5 of the best eco-friendly watchesBorna Bošnjak
Wherever you look these days, brands will be happy to tell you how “green” their products really are, hoping that you’ll cut them some slack for ruining the environment previously and coming up with a fresh new marketing term for “plastic”. Much of watchmaking is the same – drop-shipped AliExpress specials that cut out the middle man but happen to use a vegan leather (read terrible quality but hey we can get away with it more easily now) strap claiming they’re eco-friendly are a personal favourite. If we’re to get further into the semantics of it, any mechanical watch could be considered sustainable. There are no batteries to pollute the environment, all it takes is a service every five years or so – provided the service centre doesn’t just discard the old movement and swap in a new one for the sake of saving on labour costs. As that would’ve been a bit of a cop-out, here are five watches that are made with sustainable materials, or that were made by brands fiercely dedicated to environmental conservation, or both.
There’s no better place to start than Mondaine, and more specifically, their Essence collection. Before you even get the watch, you’ll find it shipped to you in a pouch made from recycled plastic bottles, which Mondaine is hoping you’ll upcycle as a phone or glasses case. The watch itself is cased in a castor oil and glass powder composite, containing a classic Mondaine dial with a red lollipop seconds hand. The case is mounted on a recycled rubber strap, though the movement is only a quartz, meaning a new battery every few years.
Mondaine’s eco-friendly efforts do not end with just their products, as the entire manufacture is carbon neutral, being the very first watch manufacturer to achieve that goal. They support reforestation programs via the GulaGula Forest Program, Fairventures Worldwide, and Oak.
Oris Aquis Date Upcycle
Oris are far from being one of Switzerland’s biggest manufacturers, but they’ve been at the forefront of the eco-friendly charge when it comes to luxury watches. Notable for the Upcycle and New York Harbor editions of their Aquis dive watch, Oris were proud to annouce the publishing of their first sustainability report in 2022, marking the brand becoming a climate-neutral company. Rather than resting on their laurels, Oris is committed to reducing the brand’s carbon footprint by 10% over the next three years. Zach thought Greta Thunberg might even be a fan.
Ulysse Nardin Diver Net
Though they’re not the first ones to experiment with watches fully made from recycled materials, Ulysse Nardin have taken things a step further. The Diver Net was a concept watch introduced in 2020, with a recycled fishing net case, PET plastic strap, and a crystal made of transparent ceramic, rather than sapphire, as it uses less energy in manufacturing. The next step was taken just recently, when the brand introducing the Diver Net Azure, a follow-up to the concept piece with a composite case utilising numerous recycled materials.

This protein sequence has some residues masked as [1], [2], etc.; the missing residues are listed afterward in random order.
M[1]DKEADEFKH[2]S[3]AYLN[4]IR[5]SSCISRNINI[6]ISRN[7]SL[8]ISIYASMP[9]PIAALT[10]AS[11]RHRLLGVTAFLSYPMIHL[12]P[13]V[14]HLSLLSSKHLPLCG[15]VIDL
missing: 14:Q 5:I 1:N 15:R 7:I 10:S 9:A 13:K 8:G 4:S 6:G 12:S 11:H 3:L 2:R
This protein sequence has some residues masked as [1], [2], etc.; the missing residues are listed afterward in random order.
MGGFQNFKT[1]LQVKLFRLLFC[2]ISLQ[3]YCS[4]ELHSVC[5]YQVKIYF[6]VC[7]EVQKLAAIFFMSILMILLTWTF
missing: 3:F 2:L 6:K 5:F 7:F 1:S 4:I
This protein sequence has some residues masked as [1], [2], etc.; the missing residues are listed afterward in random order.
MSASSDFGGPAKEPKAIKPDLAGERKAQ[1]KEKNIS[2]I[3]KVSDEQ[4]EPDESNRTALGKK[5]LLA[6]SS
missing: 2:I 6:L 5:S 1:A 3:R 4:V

Expanding their impact to the field too, Ulysse Nardin is sponsoring the Plastic Odyssey ship. The vessel, currently on a three-year journey, will cover 40,000 miles and stop in countries most affected by plastic pollution.
Pretty much any Seiko Save the Ocean
While the watches are not necessarily as directly eco-friendly as some others on this list, we’d be remiss not to mention Seiko’s Save the Ocean initiative and all of its branches. By donating parts of the proceeds from sales of their Save the Ocean collection, Seiko is supporting projects such as the PADI Marine Debris Program – a citizen science movement that has compiled the most comprehensive database on seafloor debris. Furthermore, Seiko as a corporation is taking strides to become carbon-neutral by 2050, recently installing huge solar panel arrays in their Sendai and Navanakorn factories, the latter being the largest CO2 producer in all of Seiko Group.
Maurice Lacroix Aikon #tide
I’ll be the first to admit, when I saw that Maurice Lacroix is launching a plastic-cased watch mere months after the MoonSwatch, I was sceptical of it being anything other than just that – an affordable(ish) plastic watch. It’s safe to say that I, too, am human, and therefore err from time to time. This was one such time. The Aikon #tide launched as part of a collaboration with another Swiss company, #tide, concerning themselves with cleaning up the oceans of plastic, and turning it into useful materials. Collecting bottles in the seas surrounding Thailand, Indonesia and the Philippines, #tide shred, wash and compact them before turning them into a useful granulated plastic. For more information on the material – Fergus has done you the favour of writing an excellent overview.
As part of this collaboration, Maurice Lacroix has made a commitment of cleaning up 10 million plastic bottles from the ocean by way of collection activities,